A temporary implantable cardiac pacemaker that works cordless or battery-free and is completely absorbed by the body after a defined period of time. This is what a team of researchers from the
Universidades de Northwestern and George Washington, through a device, that has been tested in a number of animal models, and that could help patients recovering from heart surgery who need temporary support to maintain their heart rate.
The study is described in an article published in
Temporary implantable cardiac pacemakers often include tubes and connections that are inserted through the skin, with external hardware that carries a risk of infection and limits patient mobility. Also, when stimulation is no longer needed, removal of the implanted device carries the risk of damaging heart tissue.
“Sometimes patients only need a temporary pacemaker, perhaps after open heart surgery, a heart attack, or a drug overdose,” he says.
Rishi Arora, a cardiologist who co-led the study. “Once the patient’s heart is stabilized, we can remove the pacemaker. Currently you have to insert a wire, which remains in place for three to seven days, and has the potential to become infected or dislodged.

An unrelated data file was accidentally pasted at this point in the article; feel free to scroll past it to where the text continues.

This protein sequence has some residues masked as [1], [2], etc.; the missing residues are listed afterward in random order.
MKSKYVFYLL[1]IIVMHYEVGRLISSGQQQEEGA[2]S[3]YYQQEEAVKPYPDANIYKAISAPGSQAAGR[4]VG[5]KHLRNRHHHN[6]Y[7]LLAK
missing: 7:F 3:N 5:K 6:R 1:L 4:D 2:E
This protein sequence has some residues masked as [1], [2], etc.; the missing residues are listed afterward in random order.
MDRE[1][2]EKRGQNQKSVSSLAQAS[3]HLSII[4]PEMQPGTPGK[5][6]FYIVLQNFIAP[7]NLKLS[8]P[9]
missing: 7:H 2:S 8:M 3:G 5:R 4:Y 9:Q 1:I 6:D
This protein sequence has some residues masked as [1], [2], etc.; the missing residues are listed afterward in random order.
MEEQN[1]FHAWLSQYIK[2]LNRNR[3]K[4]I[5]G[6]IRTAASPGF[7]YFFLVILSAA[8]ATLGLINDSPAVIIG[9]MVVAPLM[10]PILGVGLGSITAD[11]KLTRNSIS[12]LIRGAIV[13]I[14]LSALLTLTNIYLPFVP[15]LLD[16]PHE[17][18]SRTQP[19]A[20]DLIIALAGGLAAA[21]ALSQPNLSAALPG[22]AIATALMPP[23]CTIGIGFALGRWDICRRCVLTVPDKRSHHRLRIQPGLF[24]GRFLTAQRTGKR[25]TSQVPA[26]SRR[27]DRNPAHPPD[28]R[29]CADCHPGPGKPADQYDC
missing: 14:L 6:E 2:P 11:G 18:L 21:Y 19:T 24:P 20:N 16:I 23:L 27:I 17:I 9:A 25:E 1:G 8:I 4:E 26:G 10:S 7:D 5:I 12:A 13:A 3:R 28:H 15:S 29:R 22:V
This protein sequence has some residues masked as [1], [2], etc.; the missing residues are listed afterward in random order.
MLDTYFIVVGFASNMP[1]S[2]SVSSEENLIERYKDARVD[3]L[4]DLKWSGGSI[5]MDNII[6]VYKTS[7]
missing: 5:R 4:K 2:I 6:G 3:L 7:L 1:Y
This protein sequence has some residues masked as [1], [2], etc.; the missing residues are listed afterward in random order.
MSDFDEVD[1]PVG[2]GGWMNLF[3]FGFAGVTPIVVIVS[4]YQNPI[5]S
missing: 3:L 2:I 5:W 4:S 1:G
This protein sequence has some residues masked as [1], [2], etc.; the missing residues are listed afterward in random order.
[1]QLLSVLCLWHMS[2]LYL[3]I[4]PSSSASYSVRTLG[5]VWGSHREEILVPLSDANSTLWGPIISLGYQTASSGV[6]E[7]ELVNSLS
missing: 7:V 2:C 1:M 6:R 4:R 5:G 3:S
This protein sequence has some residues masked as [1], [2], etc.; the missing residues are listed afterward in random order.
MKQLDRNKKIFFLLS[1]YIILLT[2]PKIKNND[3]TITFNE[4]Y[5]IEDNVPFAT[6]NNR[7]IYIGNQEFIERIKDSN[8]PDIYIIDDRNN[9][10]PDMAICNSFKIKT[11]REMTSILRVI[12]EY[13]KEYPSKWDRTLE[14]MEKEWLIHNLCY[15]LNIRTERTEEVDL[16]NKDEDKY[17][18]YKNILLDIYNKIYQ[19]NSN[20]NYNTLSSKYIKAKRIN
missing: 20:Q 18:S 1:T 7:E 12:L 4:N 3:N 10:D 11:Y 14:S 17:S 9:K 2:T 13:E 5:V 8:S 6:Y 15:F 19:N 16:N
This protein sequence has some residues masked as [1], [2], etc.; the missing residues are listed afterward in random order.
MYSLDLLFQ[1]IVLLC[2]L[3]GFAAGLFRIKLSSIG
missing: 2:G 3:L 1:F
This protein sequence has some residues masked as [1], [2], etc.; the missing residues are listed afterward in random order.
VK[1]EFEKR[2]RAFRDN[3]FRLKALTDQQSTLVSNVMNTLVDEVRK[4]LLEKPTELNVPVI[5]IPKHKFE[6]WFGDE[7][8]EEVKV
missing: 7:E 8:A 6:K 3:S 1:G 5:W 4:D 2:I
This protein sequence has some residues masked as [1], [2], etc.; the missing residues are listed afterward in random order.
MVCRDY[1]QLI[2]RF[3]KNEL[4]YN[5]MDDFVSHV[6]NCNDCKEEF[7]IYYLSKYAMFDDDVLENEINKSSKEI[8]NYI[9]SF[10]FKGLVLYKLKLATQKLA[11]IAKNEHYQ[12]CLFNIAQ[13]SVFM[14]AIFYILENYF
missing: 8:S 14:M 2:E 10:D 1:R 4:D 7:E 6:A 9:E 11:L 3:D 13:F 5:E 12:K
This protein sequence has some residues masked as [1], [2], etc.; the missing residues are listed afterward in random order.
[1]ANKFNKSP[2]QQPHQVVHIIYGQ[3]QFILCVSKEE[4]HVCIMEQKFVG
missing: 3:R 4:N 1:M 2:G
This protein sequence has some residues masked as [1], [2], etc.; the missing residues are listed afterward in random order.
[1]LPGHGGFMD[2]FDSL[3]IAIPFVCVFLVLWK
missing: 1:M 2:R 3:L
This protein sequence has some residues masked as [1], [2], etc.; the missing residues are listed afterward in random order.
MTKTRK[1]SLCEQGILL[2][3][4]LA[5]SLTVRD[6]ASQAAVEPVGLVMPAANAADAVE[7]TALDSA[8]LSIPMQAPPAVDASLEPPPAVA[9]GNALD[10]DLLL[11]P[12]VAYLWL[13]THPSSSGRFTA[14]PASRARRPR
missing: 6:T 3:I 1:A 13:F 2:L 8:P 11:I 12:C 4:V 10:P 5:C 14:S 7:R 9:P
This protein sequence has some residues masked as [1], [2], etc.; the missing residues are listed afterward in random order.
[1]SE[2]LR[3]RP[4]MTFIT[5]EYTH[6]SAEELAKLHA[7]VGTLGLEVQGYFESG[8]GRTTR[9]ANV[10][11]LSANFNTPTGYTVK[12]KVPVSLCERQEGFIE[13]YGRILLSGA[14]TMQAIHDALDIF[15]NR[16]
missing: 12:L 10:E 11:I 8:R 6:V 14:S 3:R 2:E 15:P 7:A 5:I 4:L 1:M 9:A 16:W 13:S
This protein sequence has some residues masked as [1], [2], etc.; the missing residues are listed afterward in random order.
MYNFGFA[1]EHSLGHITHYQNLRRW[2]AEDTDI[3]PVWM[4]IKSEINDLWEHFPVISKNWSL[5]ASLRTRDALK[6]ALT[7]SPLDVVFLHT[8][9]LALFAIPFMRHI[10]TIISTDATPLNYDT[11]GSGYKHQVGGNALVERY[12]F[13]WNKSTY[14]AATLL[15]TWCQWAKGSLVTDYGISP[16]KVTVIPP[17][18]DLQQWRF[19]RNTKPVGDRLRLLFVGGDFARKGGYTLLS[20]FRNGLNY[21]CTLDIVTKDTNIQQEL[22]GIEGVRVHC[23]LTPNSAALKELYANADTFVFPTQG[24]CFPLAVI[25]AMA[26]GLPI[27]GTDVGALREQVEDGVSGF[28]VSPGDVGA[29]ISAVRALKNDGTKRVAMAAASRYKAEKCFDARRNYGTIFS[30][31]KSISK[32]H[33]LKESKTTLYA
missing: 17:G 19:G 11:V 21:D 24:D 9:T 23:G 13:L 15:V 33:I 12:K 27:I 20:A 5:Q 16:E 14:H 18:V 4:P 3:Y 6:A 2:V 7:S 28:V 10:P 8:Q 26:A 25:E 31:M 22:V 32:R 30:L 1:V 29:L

These limitations could be overcome by creating a device capable of working without wires and with the ability to dissolve in the body after the operation.
This is what this group of scientists has done to build a thin, lightweight, fully implantable cardiac pacemaker for postoperative heart rate and rhythm control.
The device is powered by wireless energy transfer, which makes it lead-free and battery-free, and comprises constituent materials that are absorbed by the body by natural biological processes after a programmable period of time.
The flexibility of these materials also allows the device to adapt to the curved surface of the heart and adapts to your movements. Testing revealed the ability of this pacemaker to successfully mark human heart cuts and mouse, rat, rabbit, and dog hearts, and fully degrade within three months of implantation in rats.
“Hardware placed in or near the heart creates risks of infection and other complications,” says John A. Rogers, who led the development of the device. «Our pacemakers wireless transients They overcome the key disadvantages of traditional temporary devices by eliminating the need for percutaneous leads for surgical removal procedures, offering the option of reducing costs and improving patient care outcomes. This unusual type of device could represent the future of temporary stimulation technology.